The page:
Is an enlargement of the European common agricultural policy towards a Mediterranean common agricultural policy really so far-fetched? Many Europeans will not fail to wonder with what the Maghrebis will be able to pay for the food which they will send to them; we can point out that currently Egypt and Algeria do actually pay for the wheat they buy from the French and Ukrainians, and Morocco too, the latter with euros largely earned by selling back to them tomatoes, zucchini, melons and red fruits.

But we can also make these sceptic Europeans realise that, if hunger continues to increase in Africa, from North to South, they could end up paying for it very dearly. It’s not such a bad investment for the future to get your neighbours to eat.

As to the Maghrebis, who remain rightly traumatised by the violence of colonialism and neocolonialism, and especially do not want to repeat the experience, we can make them see that a common agricultural policy can be democratic, if it is the will of all the parties. And that it is not a recolonisation of Algeria by France, but a free alliance between blocks of countries, in order to advance their common interests.

It is obviously not a question of purely and simply enlarging the European Union in the Maghreb, as some have thought of doing before with Turkey, but rather of making win-win agreements, probably including both food and energy. After all, it was the agreement on coal and steel and then agricultural policy that changed the idea of a common future for Europeans who had spent centuries waging war.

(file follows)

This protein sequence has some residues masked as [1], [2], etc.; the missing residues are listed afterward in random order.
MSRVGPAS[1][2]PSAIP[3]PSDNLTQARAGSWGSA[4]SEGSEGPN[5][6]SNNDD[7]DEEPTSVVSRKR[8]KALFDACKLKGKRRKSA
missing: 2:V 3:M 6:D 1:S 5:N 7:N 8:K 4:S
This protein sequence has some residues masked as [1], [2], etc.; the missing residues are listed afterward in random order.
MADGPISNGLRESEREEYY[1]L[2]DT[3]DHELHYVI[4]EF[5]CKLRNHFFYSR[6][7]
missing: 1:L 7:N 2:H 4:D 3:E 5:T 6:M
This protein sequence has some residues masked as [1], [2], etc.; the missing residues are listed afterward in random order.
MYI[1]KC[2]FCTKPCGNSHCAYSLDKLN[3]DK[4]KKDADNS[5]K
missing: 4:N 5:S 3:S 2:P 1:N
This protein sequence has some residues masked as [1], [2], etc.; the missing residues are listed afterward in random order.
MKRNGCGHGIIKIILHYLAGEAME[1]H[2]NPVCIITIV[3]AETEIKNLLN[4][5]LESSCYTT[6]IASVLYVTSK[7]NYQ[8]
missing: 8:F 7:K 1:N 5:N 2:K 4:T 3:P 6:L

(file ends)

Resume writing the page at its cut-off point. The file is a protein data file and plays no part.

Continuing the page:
Can Africa afford a real agricultural policy?
The establishment of a “real” agricultural policy requires very strong political will for many years, accompanied by relatively large financial means. Is it unrealistic to think that Africa could get there? It is true that Europe in the 1950s and 1960s was much richer than today's Africa; it was industrialised and had long established relatively efficient political and administrative systems. But it came out of a merciless war that had largely destroyed its industrial potential. The development of its agriculture owes a lot to the famous Marshall Plan: for fear of an extension of communism in Western Europe, the Americans did not hesitate to invest massively in it to reduce poverty and restart the economic machine. Tens of thousands of tractors, combine harvesters, plus fertilisers, pesticides and selected seeds crossed the Atlantic (creating new markets for US companies).